By Dr. James Spohrer
It’s no longer a question of if or when. The age of Big Data is here.
Look no further than the fact that a full 90 percent of all the data in the world has been generated over the last two years and some 2.5 quintillion bytes of data are created each day.
And while the pace of data isn’t about to slow down — in the healthcare industry alone the average data per hospital will increase from 167 TB today to 665 TB in 2015 — the good news is that the data deluge is rife with opportunity. Just ask the public agency seeking to alleviate gridlock traffic by studying a stream of data from electronic sensors; or, the medical facility searching for new ways to cure diseases by combing through clinical trial results. Big Data is the new “natural resource” and both public and private entities can play essential roles in transforming that opportunity into reality.
Our nation’s first annual Big Data Forum, held on March 29th of last year, was a ground breaking event for the U.S. government, in which the country’s first federally-initiated Big Data research program was launched. As part of the event, the White House Office of Science and Technology Policy announced the investment of $200 million in research by universities, non-profit institutes and corporations, with the goal of improving the tools needed to access, organize and glean discoveries from Big Data, while fueling entrepreneurship and creating jobs.
This year’s event, “Data to Knowledge to Action,” builds on that foothold by setting the goal of helping decision makers from business, government and academia recognize and inspire multi-stakeholder partnerships in the area of Big Data. Specifically, the administration showed interest in advancing projects and initiatives that educate and expand a workforce of professionals who can uncover insights and build strategies based on what data has to offer.
T-shaped professionals with depth and breadth of skills are needed to be more successful adaptive innovators and applied to every industry and every profession that’s out there.
For years, we at IBM have worked closely with the government, private businesses and partners to help further organizations’ ability to harness data for valuable insights, our new strategic natural resource – from our skills initiatives with more than 1,000 education institutions across the country to our cognitive computing technology, IBM Watson. Last year, IBM was proud to embark on this research program with the White House and we are again happy to participate in this year’s Big Data forum to highlight our public and private collaboration efforts to advance Big Data and analytics for public good.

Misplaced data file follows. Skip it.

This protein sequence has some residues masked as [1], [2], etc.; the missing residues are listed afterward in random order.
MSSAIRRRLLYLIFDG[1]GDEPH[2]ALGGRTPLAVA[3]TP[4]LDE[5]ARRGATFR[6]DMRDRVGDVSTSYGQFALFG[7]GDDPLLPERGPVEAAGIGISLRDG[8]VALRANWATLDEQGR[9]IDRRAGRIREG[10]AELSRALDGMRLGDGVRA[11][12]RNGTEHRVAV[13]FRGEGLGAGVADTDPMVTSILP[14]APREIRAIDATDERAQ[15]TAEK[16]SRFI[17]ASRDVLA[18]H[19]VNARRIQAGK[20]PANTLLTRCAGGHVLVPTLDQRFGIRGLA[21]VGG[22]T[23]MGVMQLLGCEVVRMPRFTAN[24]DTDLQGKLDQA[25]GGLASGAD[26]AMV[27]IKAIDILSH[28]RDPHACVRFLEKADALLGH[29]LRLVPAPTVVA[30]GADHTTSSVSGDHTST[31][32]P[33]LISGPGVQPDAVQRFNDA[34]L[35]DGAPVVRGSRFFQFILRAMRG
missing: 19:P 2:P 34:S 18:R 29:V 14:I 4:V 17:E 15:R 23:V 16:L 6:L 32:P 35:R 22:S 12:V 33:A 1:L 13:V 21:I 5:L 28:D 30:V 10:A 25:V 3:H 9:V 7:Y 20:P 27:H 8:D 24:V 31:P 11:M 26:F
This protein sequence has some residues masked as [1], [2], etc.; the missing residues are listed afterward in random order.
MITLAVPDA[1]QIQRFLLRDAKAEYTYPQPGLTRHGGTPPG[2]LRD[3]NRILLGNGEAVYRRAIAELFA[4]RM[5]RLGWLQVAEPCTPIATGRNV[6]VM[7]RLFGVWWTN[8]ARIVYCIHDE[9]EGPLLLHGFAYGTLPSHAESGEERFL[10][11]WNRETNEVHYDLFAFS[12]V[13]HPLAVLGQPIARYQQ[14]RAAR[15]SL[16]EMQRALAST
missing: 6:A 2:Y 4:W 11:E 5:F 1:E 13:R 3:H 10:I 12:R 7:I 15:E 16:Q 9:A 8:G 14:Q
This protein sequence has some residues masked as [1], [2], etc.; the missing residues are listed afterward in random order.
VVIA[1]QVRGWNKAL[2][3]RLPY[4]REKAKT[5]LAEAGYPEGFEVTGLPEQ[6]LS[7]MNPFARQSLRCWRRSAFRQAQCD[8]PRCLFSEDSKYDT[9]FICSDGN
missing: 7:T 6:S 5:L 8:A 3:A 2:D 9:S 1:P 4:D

Organizations across the country recognize the disparity between the need for skilled data handlers and the availability of these professionals. Adding to our already existing educational initiatives, we are announcing the launch of the first-of-its-kind IBM Analytics Talent Assessment platform that allows university students to track and measure their readiness for public and private sector jobs involved in handling data. Additionally, the tool will also provide students with guidance on ways to further develop their skills and position themselves for jobs within the analytics field. The tool is currently available to eight of our more than 1,000 university partners that offer Big Data and analytics curricula, with an expansion to all partner universities planned for the future
As a partner, participant and speaker at the event, we are also highlighting IBM Research as joint recipient, in partnership with Sutter Health and the Geisinger Health System, of a $2 million research grant from the National Institutes of Health to develop new methods for using data analytics to better predict and detect heart failure, the leading causes of death, disability and costly hospitalizations in the United States. The research aims to develop a better understanding of the disease and use Big Data to create more tailored, individual treatment options and holistic management approaches.
These announcements are just two examples of IBM’s continued leadership in the Big Data space. As the federal government makes strides in its efforts to support Big Data innovation, IBM will be at the forefront of this movement, helping to not only better the lives of individuals, the operations of businesses and the function of cities, but to assure the U.S. stays competitive in the years ahead by closing the skills gap and preparing the next generations for the jobs that await them.